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      The implementation of an analgesia-based sedation protocol reduced deep sedation and proved to be safe and feasible in patients on mechanical ventilation Translated title: Implantação de protocolo de redução de sedação profunda baseado em analgesia comprovadamente seguro e factível em pacientes submetidos à ventilação mecânica

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          Abstract

          Introduction

          Deep sedation in critically ill patients is associated with a longer duration of mechanical ventilation and a prolonged length of stay in the intensive care unit. Several protocols have been used to improve these outcomes. We implement and evaluate an analgesia-based, goal-directed, nurse-driven sedation protocol used to treat critically ill patients who receive mechanical ventilation.

          Methods

          We performed a prospective, two-phase (before-after), non-randomized multicenter study that involved 13 intensive care units in Chile. After an observational phase (observational group, n=155), we designed, implemented and evaluated an analgesia-based, goal-directed, nurse-driven sedation protocol (intervention group, n=132) to treat patients who required mechanical ventilation for more than 48 hours. The primary outcome was to achieve ventilator-free days by day 28.

          Results

          The proportion of patients in deep sedation or in a coma decreased from 55.2% to 44.0% in the interventional group. Agitation did not change between the periods and remained approximately 7%. Ventilator-free days to day 28, length of stay in the intensive care unit and mortality were similar in both groups. At one year, post-traumatic stress disorder symptoms in survivors were similar in both groups.

          Conclusions

          We designed and implemented an analgesia-based, goal-directed, nurse-driven sedation protocol in Chile. Although there was no improvement in major outcomes, we observed that the present protocol was safe and feasible and that it resulted in decreased periods of deep sedation without increasing agitation.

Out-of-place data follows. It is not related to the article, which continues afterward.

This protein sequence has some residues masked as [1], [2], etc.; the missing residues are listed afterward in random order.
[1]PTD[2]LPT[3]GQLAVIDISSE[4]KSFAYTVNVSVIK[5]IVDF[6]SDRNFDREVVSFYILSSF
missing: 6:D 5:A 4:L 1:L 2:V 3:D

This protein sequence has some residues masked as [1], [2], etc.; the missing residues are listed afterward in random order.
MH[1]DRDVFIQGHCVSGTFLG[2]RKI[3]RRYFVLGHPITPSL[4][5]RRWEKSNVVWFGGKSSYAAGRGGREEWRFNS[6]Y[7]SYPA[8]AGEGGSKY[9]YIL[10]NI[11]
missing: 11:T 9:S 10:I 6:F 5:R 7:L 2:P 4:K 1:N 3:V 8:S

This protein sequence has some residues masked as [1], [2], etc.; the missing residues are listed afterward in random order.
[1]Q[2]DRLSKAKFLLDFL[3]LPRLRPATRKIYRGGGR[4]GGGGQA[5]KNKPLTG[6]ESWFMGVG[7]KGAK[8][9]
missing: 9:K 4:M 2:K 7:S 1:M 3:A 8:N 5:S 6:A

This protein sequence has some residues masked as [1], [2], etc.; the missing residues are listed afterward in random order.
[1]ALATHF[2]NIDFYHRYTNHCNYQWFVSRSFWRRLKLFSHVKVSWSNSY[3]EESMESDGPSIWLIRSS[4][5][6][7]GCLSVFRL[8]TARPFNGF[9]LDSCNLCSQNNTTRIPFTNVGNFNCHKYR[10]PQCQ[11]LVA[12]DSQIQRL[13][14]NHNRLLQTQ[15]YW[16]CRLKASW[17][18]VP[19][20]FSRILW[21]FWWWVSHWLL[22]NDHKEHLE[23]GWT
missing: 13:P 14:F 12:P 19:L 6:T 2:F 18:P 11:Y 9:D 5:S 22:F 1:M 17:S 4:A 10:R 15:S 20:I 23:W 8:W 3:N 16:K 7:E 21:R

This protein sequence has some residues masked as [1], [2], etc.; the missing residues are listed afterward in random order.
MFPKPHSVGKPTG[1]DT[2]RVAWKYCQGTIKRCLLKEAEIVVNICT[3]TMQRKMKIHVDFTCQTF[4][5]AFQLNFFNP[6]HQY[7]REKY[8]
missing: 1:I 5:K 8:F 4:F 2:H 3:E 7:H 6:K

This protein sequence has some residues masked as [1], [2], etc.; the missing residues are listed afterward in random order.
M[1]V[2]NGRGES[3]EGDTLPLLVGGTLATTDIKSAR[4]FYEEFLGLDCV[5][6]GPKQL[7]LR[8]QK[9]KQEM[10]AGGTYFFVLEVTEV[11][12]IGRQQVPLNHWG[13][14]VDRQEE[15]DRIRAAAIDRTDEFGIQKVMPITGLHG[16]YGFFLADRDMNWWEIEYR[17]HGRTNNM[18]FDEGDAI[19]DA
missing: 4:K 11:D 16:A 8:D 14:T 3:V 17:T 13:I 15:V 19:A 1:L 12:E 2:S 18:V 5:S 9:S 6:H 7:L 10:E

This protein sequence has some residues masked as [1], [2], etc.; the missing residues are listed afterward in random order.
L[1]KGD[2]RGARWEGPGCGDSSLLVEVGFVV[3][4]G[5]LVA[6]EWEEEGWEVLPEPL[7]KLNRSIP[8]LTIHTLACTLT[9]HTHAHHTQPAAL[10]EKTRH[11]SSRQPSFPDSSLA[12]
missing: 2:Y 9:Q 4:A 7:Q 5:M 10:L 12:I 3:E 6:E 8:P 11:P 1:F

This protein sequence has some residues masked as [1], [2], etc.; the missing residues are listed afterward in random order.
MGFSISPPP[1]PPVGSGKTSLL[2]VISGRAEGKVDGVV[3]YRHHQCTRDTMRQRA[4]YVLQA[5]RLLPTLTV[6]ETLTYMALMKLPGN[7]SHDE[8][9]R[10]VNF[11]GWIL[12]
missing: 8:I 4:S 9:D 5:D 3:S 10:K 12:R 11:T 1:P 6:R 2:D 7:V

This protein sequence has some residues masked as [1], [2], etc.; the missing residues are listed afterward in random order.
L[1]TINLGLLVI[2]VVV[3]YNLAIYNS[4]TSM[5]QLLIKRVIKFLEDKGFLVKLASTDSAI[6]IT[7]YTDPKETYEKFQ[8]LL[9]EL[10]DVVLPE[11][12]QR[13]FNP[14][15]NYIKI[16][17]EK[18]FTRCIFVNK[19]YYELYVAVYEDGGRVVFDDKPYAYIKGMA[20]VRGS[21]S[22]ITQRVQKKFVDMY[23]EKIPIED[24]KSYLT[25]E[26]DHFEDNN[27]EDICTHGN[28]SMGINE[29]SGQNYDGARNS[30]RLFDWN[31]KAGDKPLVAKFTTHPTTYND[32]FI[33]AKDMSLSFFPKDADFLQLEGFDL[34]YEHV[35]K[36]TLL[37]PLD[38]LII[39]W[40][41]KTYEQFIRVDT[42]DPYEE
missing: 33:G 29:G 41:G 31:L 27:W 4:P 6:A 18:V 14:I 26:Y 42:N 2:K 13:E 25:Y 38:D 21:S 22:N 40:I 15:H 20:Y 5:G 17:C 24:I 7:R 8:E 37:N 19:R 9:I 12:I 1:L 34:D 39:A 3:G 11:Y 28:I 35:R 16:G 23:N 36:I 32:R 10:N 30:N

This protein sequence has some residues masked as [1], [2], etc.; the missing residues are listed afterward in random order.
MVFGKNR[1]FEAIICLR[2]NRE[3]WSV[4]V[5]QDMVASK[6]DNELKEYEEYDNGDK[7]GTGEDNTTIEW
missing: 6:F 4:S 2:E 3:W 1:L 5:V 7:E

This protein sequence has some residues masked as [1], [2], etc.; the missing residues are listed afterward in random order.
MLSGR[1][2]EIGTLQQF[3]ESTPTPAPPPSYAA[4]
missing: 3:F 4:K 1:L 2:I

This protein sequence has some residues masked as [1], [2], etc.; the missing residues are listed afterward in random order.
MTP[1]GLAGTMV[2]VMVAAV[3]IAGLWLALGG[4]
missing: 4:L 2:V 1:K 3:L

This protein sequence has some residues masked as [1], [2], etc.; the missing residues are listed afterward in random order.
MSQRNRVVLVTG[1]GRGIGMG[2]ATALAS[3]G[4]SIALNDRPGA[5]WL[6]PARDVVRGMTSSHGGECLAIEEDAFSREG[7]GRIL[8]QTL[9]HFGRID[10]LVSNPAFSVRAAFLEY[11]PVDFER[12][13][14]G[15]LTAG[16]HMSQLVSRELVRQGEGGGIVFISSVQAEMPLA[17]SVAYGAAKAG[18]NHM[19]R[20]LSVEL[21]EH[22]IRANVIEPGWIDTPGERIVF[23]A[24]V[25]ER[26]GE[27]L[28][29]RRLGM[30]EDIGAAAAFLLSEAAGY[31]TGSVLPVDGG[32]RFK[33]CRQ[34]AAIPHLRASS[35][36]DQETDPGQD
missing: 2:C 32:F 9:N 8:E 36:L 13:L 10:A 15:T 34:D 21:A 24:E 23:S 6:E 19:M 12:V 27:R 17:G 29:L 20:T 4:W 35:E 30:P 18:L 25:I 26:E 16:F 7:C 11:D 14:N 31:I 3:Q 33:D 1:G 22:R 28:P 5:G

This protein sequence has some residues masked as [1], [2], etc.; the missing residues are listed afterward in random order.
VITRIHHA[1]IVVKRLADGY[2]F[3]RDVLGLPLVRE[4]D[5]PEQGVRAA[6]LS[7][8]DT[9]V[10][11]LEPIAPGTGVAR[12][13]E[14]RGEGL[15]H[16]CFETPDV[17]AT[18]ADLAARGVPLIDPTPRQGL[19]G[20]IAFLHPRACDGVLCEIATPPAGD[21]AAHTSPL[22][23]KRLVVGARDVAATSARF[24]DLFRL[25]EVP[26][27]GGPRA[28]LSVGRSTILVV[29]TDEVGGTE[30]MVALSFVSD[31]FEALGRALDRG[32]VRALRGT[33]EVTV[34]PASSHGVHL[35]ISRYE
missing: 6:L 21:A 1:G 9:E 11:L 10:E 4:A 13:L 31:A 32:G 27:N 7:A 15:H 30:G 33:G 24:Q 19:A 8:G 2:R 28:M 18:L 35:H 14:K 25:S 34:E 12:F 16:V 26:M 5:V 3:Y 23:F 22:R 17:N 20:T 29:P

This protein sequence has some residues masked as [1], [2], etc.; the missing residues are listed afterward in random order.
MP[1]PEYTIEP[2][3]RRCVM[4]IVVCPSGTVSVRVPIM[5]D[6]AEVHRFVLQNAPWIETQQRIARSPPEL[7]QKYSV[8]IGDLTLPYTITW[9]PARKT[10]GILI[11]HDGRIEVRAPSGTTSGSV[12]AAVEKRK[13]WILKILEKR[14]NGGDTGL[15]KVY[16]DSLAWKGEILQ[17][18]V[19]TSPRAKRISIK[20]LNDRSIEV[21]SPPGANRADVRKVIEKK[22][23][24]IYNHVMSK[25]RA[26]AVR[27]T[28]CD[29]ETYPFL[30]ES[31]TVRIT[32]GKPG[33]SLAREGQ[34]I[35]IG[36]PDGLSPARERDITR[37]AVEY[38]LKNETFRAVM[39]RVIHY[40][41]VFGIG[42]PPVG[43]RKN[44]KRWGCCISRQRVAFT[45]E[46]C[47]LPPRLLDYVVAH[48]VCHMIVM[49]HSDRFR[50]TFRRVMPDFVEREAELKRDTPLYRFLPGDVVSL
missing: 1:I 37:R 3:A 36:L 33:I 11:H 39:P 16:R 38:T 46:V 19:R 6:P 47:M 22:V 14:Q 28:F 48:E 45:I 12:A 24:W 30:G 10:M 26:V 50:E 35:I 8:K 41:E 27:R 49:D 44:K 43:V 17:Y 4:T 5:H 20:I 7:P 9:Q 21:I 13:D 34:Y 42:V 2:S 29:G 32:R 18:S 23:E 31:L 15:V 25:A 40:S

Translated abstract

          Introdução

          A sedação profunda em pacientes gravemente enfermos se associa a uma maior duração da ventilação mecânica e à permanência mais longa na unidade de terapia intensiva. Diversos protocolos foram utilizados para melhorar esses desfechos. Implantamos e avaliamos um protocolo de sedação baseado em analgesia, direcionado por objetivos e cuidado por enfermeiros, em pacientes gravemente enfermos submetidos à ventilação mecânica.

          Métodos

          Realizamos um estudo multicêntrico prospectivo em duas fases (antes e depois), que envolveu 13 unidades de terapia intensiva localizadas no Chile. Após uma fase observacional (grupo observacional, N=155), delineamos, implantamos e avaliamos um protocolo de sedação cuidado por enfermeiros, direcionado por objetivos (grupo de intervenção, N=132) para tratar pacientes que necessitaram de ventilação mecânica por mais do que 48 horas. O parâmetro primário de avaliação foi a obtenção de dias livres de ventilador até o dia 28.

          Resultados

          No grupo de intervenção, a proporção de pacientes com sedação profunda ou coma diminuiu de 55,2 para 44,0%. A incidência de agitação não se alterou entre os períodos, permanecendo em cerca de 7%. Dias livres de ventilador até o dia 28, permanência na unidade de terapia intensiva e mortalidade foram similares em ambos os grupos. Após 1 ano, a presença de sintomas de desordem de estresse pós-traumático nos sobreviventes foi similar entre os grupos.

          Conclusões

          Delineamos e implantamos no Chile um protocolo de sedação baseado em analgesia, direcionado por objetivos e cuidado por enfermeiros. Embora não se tenha observado melhora nos principais desfechos, observamos que o presente protocolo foi seguro e factível, e que resultou em períodos mais curtos de sedação profunda, sem aumento da agitação.

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          Most cited references75

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          Clinical practice guidelines for the sustained use of sedatives and analgesics in the critically ill adult

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            Impact of systematic evaluation of pain and agitation in an intensive care unit.